Mouldy Grapes: The Good Kind

Mouldy Grapes: The Good Kind

In the world of wine there exists a special type of mould, which is responsible for producing some of the finest sweet wines in the world. This mould is known as Noble Rot or Botrtis Cinerea. Whilst this might sound and look rather disgusting, the outcome is delicious!

In special weather conditions, usually humid mornings and sunny afternoons, noble rot starts to spread across the grape bunches. The fungus attacks the surface of the grape, piercing the skin and causing water to be lost through evaporation. Dry sunny afternoons then helps to restrict the fungus causing the grapes to dry and shrivel to a raisin state. This process concentrates the sugars of the grape to very high levels, allowing you to produce a lusciously sweet wine. The fungus will also cause reactions to happen that impart flavours, the prominent one being honey.

Botrytis will affect each bunch and grape differently, which is why it is necessary that the grapes have to be hand-harvested to select only the nobly rotted grapes. Often several pickings will happen over the harvesting period, making it a laborious and expensive wine to make. The result is a golden, sweet and concentrated dessert wine. Examples of botrytised wines include Sauternes from France, Tokaji from Hungary, Beerenauslese and Trockenbeerenauslese from Germany and Austria.

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One of the most famous dessert wine regions in the world is Sauternes and the grapes are affected in example this way. The grape varieties used are Semillon, Sauvignon Blanc and Muscadelle. Sauternes is one of the few regions where noble rot is a frequent occurrence due to the mist from the produced from the nearby rivers Garonne and the Ciron.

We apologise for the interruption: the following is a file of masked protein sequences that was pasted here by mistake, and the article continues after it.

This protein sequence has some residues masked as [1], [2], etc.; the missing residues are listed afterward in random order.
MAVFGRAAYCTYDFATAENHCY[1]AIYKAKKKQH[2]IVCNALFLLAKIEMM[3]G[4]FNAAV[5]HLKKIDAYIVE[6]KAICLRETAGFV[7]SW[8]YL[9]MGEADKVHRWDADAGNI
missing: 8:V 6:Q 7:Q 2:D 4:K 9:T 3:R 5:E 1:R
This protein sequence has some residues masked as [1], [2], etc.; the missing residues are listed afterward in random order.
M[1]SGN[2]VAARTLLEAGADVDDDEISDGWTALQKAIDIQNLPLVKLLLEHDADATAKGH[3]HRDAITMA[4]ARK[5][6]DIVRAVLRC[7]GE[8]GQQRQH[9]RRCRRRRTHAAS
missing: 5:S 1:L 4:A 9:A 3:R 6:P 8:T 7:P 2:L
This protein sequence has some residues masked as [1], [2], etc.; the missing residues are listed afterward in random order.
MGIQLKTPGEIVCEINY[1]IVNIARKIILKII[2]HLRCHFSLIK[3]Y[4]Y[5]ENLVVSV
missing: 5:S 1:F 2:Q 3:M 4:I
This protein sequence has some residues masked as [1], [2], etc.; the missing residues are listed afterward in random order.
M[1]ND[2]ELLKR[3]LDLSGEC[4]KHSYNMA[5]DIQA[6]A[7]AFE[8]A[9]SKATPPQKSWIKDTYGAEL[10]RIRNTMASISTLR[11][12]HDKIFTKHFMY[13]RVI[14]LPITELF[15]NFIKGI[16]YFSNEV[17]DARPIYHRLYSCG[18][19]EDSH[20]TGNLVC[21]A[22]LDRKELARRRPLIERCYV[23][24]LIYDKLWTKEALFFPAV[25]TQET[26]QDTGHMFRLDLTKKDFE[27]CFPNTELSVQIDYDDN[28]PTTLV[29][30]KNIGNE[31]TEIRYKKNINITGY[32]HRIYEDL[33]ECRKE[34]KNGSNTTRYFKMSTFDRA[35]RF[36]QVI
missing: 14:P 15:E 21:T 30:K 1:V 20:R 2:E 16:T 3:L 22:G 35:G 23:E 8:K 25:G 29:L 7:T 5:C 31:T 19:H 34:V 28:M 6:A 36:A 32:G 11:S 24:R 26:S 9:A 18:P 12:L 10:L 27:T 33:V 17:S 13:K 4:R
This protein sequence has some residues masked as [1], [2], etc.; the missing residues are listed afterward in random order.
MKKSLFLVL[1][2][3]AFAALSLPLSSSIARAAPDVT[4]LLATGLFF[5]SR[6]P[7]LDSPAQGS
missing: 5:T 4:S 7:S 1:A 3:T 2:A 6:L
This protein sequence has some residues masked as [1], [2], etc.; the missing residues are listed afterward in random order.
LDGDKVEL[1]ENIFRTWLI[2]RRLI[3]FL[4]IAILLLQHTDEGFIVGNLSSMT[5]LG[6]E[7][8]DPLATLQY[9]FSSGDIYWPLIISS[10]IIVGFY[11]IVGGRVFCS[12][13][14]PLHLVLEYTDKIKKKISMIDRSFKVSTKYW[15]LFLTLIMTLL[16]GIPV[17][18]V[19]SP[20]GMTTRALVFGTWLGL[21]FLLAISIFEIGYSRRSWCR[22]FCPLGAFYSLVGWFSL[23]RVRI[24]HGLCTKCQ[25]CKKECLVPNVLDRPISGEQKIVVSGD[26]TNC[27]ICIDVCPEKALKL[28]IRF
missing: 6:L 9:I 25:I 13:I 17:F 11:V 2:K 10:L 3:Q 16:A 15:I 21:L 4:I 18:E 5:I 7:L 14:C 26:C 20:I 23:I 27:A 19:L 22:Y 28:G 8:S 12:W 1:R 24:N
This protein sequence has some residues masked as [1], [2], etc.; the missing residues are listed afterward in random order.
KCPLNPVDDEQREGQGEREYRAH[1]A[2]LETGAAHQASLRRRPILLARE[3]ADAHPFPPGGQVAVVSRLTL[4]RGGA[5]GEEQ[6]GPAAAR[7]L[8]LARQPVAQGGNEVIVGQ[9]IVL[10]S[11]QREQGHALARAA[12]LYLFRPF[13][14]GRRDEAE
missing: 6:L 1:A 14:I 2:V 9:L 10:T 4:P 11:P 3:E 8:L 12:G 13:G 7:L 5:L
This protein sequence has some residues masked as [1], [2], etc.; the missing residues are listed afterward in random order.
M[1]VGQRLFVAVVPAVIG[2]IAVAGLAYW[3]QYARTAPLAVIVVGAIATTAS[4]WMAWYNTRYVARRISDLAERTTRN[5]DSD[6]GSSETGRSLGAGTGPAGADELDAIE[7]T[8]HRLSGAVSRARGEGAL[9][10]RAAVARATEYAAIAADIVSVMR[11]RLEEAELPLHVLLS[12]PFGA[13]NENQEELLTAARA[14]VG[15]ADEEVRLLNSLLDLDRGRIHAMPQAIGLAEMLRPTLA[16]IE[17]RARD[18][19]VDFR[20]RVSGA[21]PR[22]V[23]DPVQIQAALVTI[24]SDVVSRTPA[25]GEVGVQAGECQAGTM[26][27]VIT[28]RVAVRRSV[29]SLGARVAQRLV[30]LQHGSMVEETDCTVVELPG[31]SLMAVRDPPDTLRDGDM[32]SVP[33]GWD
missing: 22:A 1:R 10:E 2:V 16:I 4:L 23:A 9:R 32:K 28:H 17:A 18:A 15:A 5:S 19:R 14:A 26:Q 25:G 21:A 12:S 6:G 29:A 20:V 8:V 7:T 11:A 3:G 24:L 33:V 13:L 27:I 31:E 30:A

The Sauternes Chateau D’Yquem is the greatest dessert wine from this region.  In the Bordeaux Wine Official Classification of 1855 it was the only Sauternes to be given the highest rating of Premier Cru Supérieur. It is matured in barrels for up to 3 years, develops enormous complexity and will age amazingly for decades. Their yields are so low, that one vine will produce one glass of wine!

 Photo: "Botrytis riesling". Licensed under CC BY-SA 3.0 via Wikimedia Commons

Photo: "Botrytis riesling". Licensed under CC BY-SA 3.0 via Wikimedia Commons

It's a shame that sweet wine can sometimes be overlooked on yachts and too often guests will be drinking leftover red or white wine with their dessert. Sweet food really needs sweet wine, otherwise the wine will taste sour and the dessert does not show its full potential. As well as matching perfectly with desserts, sweet wines are also wonderful with cheese and Sauternes with Stilton is a very classic match. If you want to find out more about food and wine matching then you can read our article here.  If you would like any advice on sweet wines or matching wines with desserts, let us know.  

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